/ 25 April 2016

DA promises to ‘move SA forward again’ but when was it great?

Democratic Alliance leader Mmusi Maimane.
Democratic Alliance leader Mmusi Maimane.

If the Democratic Alliance is still holding out for an 8% economic growth rate and six million real jobs, it’s not saying so in its latest manifesto.

That’s what its general election promises and marches were built on two years ago. Now, the party has a new leadership under Mmusi Maimane and a glossy 60-page document promising “Change that moves South Africa forward again” in municipalities where the DA will govern after the August 3 elections.

The title is reminiscent of an election slogan used by conservative politicians in times of economic hardship in the United States. “Let’s make America great again” first featured in 1979 when the US was going through tough times characterised by high unemployment and inflation – which pretty much reflects what is happening in a South Africa, given the rising food and fuel prices and a somewhat uncertain future.

Ronald Reagan used the slogan (successfully) for his campaign in the 1980s and Republican Donald Trump is attempting the same – so much so that he’s even applied to trademark “Make America great again”, but that hasn’t stopped other Republican candidates such as Ted Cruz and Scott Walker from using too.

With this elections campaign theme the DA is harking back to better times. Nostalgia is great for playing on the instincts of voters in times of hardship and discontent, but what time in history did the DA have in mind? Surely not South Africa before 1994, when an unsustainable regime bankrupted the country financially and morally.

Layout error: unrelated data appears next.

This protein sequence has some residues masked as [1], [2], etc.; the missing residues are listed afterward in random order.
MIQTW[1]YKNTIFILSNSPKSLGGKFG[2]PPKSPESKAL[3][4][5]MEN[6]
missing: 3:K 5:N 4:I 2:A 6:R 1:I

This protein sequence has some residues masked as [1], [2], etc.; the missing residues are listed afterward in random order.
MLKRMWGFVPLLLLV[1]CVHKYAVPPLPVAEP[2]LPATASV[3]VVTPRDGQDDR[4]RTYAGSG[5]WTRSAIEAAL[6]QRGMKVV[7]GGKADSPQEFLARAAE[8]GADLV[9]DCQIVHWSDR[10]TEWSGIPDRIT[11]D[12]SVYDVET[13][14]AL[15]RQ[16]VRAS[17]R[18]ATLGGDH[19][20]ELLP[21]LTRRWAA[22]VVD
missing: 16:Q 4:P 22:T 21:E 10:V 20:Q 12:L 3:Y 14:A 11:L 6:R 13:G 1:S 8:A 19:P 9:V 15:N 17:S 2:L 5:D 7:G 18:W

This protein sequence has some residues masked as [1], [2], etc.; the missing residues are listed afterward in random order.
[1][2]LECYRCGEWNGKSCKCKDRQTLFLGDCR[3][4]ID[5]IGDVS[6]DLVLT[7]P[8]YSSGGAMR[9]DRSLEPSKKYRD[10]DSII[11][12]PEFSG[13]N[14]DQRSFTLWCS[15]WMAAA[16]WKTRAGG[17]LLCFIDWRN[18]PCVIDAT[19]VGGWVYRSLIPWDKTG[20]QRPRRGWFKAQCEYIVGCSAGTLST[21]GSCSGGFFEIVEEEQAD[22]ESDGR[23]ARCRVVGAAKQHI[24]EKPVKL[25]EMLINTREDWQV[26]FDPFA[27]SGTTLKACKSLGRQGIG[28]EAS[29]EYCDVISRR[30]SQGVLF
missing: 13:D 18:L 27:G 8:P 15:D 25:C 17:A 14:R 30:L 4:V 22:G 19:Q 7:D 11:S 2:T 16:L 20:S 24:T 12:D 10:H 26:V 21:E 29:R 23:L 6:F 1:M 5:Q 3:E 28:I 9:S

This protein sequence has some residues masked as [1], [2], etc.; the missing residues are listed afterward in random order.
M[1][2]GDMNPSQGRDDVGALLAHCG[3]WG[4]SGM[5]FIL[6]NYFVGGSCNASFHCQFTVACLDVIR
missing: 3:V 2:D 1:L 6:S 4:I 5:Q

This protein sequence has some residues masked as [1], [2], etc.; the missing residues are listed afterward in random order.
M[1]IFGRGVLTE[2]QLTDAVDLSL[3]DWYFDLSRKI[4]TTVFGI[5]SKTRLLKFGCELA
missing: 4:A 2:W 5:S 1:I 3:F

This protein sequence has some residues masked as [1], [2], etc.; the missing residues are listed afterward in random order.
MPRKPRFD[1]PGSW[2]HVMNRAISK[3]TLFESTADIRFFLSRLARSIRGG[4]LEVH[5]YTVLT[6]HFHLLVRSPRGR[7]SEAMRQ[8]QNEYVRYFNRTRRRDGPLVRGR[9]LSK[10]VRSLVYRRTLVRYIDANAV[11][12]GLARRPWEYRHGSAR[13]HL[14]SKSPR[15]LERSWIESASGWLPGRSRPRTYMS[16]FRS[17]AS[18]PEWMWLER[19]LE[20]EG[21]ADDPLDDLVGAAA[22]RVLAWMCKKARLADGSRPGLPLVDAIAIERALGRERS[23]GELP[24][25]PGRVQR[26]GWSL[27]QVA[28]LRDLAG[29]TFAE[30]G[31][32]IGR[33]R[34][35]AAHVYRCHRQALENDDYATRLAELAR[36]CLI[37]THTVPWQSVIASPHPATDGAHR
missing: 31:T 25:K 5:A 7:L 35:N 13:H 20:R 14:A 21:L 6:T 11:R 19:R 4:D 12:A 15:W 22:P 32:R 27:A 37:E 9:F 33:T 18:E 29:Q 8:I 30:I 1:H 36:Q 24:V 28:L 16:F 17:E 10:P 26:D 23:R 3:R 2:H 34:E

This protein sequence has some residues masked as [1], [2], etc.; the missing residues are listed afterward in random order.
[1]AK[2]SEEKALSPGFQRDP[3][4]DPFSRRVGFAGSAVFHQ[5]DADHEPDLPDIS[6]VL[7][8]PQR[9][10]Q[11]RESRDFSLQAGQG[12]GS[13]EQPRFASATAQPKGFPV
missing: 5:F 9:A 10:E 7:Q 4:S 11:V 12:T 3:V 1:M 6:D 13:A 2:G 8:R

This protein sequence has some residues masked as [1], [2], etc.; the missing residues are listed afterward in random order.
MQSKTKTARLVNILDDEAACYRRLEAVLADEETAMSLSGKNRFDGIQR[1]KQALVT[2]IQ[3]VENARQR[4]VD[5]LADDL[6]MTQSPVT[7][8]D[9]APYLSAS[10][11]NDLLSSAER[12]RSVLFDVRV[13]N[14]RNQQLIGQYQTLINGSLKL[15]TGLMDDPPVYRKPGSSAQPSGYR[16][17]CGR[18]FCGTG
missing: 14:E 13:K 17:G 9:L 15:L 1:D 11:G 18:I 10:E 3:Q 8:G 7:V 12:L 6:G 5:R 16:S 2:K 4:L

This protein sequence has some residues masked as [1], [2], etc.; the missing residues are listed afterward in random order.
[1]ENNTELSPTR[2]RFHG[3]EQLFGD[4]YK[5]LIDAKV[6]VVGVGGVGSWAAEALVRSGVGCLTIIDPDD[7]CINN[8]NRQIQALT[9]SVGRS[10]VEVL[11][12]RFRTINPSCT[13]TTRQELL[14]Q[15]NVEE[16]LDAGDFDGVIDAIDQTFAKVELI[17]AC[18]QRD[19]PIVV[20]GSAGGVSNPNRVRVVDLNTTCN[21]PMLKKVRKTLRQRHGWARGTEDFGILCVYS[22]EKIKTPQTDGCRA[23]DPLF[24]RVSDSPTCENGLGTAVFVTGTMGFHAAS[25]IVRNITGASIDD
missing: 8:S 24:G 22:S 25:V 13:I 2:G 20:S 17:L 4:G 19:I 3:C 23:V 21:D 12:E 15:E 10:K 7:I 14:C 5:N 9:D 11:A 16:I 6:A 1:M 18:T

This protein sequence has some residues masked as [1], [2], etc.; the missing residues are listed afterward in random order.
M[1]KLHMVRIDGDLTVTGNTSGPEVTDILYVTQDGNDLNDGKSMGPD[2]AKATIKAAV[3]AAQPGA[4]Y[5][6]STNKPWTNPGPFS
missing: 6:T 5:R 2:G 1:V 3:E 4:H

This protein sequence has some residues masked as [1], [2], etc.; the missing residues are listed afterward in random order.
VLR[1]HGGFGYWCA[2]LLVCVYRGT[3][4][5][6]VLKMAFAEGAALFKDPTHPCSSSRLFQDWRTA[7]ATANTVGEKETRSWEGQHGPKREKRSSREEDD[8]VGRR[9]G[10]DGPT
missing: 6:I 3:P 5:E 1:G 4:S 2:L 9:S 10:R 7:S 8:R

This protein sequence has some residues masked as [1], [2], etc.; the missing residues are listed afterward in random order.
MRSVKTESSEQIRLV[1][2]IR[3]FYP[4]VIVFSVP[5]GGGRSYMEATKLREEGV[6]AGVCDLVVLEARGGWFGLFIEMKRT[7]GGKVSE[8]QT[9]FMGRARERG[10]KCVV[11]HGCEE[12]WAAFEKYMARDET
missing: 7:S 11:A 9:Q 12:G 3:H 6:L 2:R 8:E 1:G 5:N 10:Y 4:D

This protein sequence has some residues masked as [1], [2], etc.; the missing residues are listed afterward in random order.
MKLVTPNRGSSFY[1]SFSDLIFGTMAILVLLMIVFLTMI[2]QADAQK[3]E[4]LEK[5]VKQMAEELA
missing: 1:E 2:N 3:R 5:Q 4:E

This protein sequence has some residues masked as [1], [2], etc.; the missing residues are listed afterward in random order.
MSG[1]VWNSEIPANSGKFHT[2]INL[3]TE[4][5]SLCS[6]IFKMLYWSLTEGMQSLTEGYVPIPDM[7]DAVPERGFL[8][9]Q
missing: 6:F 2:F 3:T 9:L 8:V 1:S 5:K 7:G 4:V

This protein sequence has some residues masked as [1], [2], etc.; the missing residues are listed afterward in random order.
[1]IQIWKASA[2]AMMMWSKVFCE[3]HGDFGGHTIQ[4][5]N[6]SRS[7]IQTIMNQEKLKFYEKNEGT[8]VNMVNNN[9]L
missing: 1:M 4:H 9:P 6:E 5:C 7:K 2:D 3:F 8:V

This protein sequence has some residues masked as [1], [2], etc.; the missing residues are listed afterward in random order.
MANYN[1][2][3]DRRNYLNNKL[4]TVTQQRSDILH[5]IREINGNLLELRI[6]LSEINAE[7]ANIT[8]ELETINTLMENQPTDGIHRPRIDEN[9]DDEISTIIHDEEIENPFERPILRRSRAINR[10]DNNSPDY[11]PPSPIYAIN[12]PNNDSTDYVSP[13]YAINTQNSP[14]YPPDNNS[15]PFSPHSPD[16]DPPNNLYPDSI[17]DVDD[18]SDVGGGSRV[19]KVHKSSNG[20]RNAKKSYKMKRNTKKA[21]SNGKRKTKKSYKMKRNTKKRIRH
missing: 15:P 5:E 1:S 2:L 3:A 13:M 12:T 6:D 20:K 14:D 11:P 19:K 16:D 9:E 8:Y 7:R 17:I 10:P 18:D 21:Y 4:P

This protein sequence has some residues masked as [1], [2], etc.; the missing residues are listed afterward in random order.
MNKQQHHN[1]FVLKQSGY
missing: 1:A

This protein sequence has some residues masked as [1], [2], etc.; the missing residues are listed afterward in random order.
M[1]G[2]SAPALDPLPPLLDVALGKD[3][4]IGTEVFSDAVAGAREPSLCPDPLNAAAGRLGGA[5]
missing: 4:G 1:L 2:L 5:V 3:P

Perhaps we are talking about a time after 1994, under the leadership of Nelson Mandela or, more likely, Thabo Mbeki, who presided over an average economic growth rate of 4.1%. Even then, however, when South Africa was presumably moving forward, the DA (or rather its forebear, the Democratic Party) was present and it criticised the governing party for its policies.

As a friend, who is sympathetic towards the DA, wryly remarked afterwards: “Their (the DA’s) entire rationale is to have a better ANC, not a better South Africa because of the DA.”

This is also reflected in the words of Ghaleb Cachalia, one of the DA’s latest former struggle acquisitions and now mayoral candidate for Ekurhuleni, who said: “I didn’t leave the ANC, the ANC left me.”

It kind of makes you wonder what he’d do if the ANC decided to kiss and make up again.

But let’s give the DA the benefit of the doubt, as winning votes is ultimately more about appealing to the sentiments and the hearts of voters than to logic.

This is evident in the spectacle of song and dance that accompanied the manifesto launches of the two biggest political parties so far – the DA’s rally on Saturday at the Rand Stadium, and the ANC’s a week before at the Nelson Mandela Bay stadium.

Also, a group of young men attending the DA rally on Saturday said “we love DA” even though they didn’t quite know Helen Zille had been replaced by Maimane.

As political speeches go, the charismatic Maimane did a great job of delivering his, with enthusiasm and conviction, via autocue. The speech itself packed in a collection of phrases and slogans, which lacked the coherence and rhythm that could have made his oratory great.

Maimane gave examples of failing municipalities under ANC rule, and of successful local governments under DA rule, promising more of the latter where his party should win.

The next three months of campaigning, and the elections results thereafter, will ultimately prove whether voters believed the DA’s hints to past splendor can take us into a similarly bright future